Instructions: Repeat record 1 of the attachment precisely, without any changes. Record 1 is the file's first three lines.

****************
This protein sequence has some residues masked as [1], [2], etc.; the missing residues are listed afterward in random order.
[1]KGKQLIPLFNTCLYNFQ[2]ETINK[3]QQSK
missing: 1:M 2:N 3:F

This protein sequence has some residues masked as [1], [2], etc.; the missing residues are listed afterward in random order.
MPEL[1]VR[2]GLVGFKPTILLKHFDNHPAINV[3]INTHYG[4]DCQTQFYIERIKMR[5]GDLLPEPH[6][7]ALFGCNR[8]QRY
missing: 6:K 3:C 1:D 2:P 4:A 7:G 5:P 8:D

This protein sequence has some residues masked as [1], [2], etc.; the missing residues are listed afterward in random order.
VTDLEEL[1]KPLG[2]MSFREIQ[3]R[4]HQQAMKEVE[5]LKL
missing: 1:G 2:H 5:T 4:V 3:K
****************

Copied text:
This protein sequence has some residues masked as [1], [2], etc.; the missing residues are listed afterward in random order.
[1]KGKQLIPLFNTCLYNFQ[2]ETINK[3]QQSK
missing: 1:M 2:N 3:F